“The federal government should ban late-term abortion, third-trimester abortion, and partial-birth abortion,” he said. “Below, states are going to make different decisions that are going to reflect the will of the people of those states, and I think that’s the most reasonable. I think that’s what most people are certainly looking for in that state and in all the countries.”
In another example of language change, the Masters website included this pledge: “Withdraw taxpayer funding from Planned Parenthood, all other abortionists, and any organization that promotes abortion.”
Now, the sentence no longer mentions “abortionists” – a term coined by opponents of abortion rights – or “any organization that promotes abortion”.
Another promise was completely removed from the website: “Remove funding from all research that uses embryonic stem cells from the remains of aborted fetuses.
“If Blake Masters thinks he can quietly remove passages from his website and cover up how out of touch and dangerous his stance on abortion is, he’s going to have a rude awakening,” Kelly’s spokeswoman said, Sarah Guggenheimer, in a statement to NBC News.
Masters is far from the only Republican to feel the impact of abortion politics on midterms. Republican National Committee Chair Ronna McDaniel raised concerns about the post-Roe Democratic small-dollar advantage in a donor appeal Politico reported on Wednesday. Ahead of the Supreme Court’s decision this spring, McDaniel also worried about the energizing effect abortion could have for the left if Roe was overturned, according to two sources who had spoken with her in the past but spoke on condition of anonymity to disclose private conversations more freely.
“It’s a big fundraising issue because we’re seeing a huge push from the Democrat side,” one of the Republican sources said. “We didn’t expect the Democrats to sit down. We expected them to put on their jerseys. Now the candidates have to navigate the United States.”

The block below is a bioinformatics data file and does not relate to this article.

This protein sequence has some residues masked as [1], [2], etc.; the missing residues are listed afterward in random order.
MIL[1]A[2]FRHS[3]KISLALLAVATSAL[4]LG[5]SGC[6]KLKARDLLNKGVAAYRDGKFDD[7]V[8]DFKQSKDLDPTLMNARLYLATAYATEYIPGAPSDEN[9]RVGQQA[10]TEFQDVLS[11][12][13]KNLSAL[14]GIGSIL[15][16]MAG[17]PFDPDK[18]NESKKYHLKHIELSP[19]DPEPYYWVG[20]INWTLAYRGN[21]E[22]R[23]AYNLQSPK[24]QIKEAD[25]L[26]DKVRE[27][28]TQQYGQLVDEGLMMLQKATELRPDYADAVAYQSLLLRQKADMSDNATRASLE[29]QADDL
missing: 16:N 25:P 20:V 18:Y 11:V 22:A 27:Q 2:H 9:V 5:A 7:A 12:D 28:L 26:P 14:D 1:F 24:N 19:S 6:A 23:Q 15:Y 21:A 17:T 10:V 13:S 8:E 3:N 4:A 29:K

In Arizona, a once-red Republican stronghold that is now a purple-turning state, voters opposed the Supreme Court’s decision 52% to 33%, according to an OH Predictive Insights poll this summer. Only a majority of Republicans were in favor while most independents sided with Democrats in opposition.
Chuck Coughlin, a Republican pollster from Arizona, said he just completed a voter survey that suggests Masters trails Kelly by 10 points. A recent Fox News investigation also revealed that Kelly gained 8 points.
“Abortion is a devastating issue for Republican candidates,” Coughlin said. “There are three constituencies that don’t like the Republican stance: women, independents, and voters over 64 — who are just sick of all the change and chaos and want to roll back.”
“What Mr. Masters finds is that there are no political startups,” he added of the venture capitalist tech mogul Peter Thiel spent millions to back . “You can’t make it up as you go.”
Masters won his primary earlier this month and began tying Kelly tightly to President Joe Biden in hopes of undermining his image as a moderate. Kelly’s campaign called Masters “dangerous.”
Kelly’s campaign holds a significant fundraising advantage over Masters, which emerged from a deadly primary.
Masters took aim at Kelly for voting for the Women’s Health Protection Act, which failed in the Senate earlier this summer. This legislation would have prohibited states from banning and criminalizing abortion anytime a woman’s health was in danger, a move that would need a doctor’s approval.